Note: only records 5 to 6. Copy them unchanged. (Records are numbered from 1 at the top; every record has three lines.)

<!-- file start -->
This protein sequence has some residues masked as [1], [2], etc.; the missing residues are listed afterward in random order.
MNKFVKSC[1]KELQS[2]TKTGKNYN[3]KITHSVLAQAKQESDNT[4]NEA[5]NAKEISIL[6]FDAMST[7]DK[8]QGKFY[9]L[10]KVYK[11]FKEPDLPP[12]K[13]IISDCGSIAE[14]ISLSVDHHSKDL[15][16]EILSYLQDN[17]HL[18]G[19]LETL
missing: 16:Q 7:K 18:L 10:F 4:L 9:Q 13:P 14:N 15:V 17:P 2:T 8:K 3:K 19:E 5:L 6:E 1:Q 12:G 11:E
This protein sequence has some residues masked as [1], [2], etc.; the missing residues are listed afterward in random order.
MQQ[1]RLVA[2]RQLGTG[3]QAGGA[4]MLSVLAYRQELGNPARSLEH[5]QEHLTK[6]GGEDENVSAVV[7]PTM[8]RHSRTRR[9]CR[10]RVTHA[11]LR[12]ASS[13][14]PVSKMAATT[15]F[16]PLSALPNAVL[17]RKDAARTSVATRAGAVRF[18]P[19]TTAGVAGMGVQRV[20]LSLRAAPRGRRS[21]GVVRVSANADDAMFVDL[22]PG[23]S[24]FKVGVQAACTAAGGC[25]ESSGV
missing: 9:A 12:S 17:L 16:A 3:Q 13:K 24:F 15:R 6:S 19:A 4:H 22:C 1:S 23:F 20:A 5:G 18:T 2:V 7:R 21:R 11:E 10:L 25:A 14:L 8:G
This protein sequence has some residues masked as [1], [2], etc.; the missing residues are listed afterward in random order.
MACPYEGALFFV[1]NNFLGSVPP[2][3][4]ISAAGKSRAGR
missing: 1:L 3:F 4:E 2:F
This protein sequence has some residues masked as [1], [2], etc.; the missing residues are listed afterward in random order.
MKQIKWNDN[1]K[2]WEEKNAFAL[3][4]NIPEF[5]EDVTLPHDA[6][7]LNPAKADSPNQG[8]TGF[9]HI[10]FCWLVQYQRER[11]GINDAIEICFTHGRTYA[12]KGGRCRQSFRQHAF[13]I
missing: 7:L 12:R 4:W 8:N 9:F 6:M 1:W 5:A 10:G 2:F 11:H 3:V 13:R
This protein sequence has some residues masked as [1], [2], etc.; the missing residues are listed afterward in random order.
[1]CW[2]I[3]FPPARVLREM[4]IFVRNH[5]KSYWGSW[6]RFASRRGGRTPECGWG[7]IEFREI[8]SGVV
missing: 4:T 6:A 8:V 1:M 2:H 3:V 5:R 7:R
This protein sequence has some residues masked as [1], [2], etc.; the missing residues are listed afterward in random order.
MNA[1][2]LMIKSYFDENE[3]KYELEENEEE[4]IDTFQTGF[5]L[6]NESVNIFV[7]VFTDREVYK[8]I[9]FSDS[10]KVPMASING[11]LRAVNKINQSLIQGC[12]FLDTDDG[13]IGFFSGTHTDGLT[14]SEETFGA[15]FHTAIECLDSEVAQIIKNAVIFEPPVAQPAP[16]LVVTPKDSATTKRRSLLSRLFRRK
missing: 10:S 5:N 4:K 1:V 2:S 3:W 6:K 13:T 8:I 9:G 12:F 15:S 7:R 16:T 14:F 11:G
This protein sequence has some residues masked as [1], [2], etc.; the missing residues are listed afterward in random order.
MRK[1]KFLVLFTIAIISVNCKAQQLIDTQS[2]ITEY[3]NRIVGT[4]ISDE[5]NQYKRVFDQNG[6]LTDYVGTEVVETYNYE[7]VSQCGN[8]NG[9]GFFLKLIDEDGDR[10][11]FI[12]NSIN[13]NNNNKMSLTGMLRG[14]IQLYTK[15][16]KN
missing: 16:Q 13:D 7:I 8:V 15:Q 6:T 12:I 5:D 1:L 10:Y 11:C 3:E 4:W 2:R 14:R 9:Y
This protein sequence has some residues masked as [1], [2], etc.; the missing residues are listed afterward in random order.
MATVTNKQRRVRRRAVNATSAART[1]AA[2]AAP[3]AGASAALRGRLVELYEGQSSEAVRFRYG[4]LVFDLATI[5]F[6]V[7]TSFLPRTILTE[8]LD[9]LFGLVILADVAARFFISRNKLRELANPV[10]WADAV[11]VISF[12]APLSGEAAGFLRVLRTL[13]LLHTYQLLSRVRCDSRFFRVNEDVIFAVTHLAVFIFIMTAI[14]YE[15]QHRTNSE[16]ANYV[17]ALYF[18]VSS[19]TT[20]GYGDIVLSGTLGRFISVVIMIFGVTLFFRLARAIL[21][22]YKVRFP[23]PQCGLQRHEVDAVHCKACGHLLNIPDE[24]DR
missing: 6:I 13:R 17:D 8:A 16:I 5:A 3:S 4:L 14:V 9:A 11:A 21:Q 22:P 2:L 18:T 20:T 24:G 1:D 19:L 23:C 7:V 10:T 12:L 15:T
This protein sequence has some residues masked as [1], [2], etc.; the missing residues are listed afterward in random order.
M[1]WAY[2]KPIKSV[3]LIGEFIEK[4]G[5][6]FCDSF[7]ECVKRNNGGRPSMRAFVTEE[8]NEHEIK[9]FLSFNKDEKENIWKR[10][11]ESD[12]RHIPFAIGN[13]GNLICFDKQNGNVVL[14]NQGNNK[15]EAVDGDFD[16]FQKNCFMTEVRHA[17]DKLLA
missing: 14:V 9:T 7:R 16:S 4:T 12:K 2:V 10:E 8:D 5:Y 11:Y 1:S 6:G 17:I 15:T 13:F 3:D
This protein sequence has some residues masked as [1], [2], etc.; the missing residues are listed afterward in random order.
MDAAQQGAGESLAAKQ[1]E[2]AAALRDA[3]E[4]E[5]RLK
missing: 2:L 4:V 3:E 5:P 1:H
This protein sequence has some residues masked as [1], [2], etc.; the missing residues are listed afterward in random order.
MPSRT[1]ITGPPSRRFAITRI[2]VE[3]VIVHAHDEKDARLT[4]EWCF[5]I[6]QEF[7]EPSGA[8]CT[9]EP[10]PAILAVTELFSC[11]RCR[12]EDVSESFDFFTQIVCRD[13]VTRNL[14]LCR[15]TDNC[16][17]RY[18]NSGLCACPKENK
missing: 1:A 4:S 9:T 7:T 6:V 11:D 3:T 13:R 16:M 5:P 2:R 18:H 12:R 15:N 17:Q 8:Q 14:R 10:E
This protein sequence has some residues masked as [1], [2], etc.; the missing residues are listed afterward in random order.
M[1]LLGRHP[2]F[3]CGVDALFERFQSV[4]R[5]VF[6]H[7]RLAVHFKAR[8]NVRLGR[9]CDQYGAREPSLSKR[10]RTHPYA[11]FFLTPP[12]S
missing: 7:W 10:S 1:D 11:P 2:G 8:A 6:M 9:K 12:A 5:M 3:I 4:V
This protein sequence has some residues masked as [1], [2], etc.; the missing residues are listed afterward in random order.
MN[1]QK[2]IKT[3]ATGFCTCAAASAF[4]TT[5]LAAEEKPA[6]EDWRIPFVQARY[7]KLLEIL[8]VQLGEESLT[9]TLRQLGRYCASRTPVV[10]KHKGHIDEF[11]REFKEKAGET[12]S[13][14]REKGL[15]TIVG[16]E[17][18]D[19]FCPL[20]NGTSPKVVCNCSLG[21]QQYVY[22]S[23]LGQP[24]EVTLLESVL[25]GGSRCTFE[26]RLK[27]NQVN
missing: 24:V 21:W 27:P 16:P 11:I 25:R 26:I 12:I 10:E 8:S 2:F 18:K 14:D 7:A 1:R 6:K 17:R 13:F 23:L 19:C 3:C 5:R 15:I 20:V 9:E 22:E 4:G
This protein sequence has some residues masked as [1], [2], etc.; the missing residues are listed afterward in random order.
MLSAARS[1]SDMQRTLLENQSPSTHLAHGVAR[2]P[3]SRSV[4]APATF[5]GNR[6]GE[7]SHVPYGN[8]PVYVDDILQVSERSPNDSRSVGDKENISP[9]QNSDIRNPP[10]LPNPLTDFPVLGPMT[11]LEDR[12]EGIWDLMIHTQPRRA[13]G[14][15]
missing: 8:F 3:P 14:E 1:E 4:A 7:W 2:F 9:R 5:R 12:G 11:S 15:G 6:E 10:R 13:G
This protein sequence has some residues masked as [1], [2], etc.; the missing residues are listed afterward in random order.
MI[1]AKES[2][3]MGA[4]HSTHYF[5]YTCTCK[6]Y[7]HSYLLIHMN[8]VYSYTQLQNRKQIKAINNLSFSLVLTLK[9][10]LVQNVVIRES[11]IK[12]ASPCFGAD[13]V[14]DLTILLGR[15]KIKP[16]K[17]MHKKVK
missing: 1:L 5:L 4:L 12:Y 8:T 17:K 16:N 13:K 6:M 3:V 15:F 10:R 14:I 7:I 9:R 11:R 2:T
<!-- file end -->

This protein sequence has some residues masked as [1], [2], etc.; the missing residues are listed afterward in random order.
[1]CW[2]I[3]FPPARVLREM[4]IFVRNH[5]KSYWGSW[6]RFASRRGGRTPECGWG[7]IEFREI[8]SGVV
missing: 4:T 6:A 8:V 1:M 2:H 3:V 5:R 7:R
This protein sequence has some residues masked as [1], [2], etc.; the missing residues are listed afterward in random order.
MNA[1][2]LMIKSYFDENE[3]KYELEENEEE[4]IDTFQTGF[5]L[6]NESVNIFV[7]VFTDREVYK[8]I[9]FSDS[10]KVPMASING[11]LRAVNKINQSLIQGC[12]FLDTDDG[13]IGFFSGTHTDGLT[14]SEETFGA[15]FHTAIECLDSEVAQIIKNAVIFEPPVAQPAP[16]LVVTPKDSATTKRRSLLSRLFRRK
missing: 10:S 5:N 4:K 1:V 2:S 3:W 6:K 13:T 8:I 9:G 12:F 15:S 7:R 16:T 14:F 11:G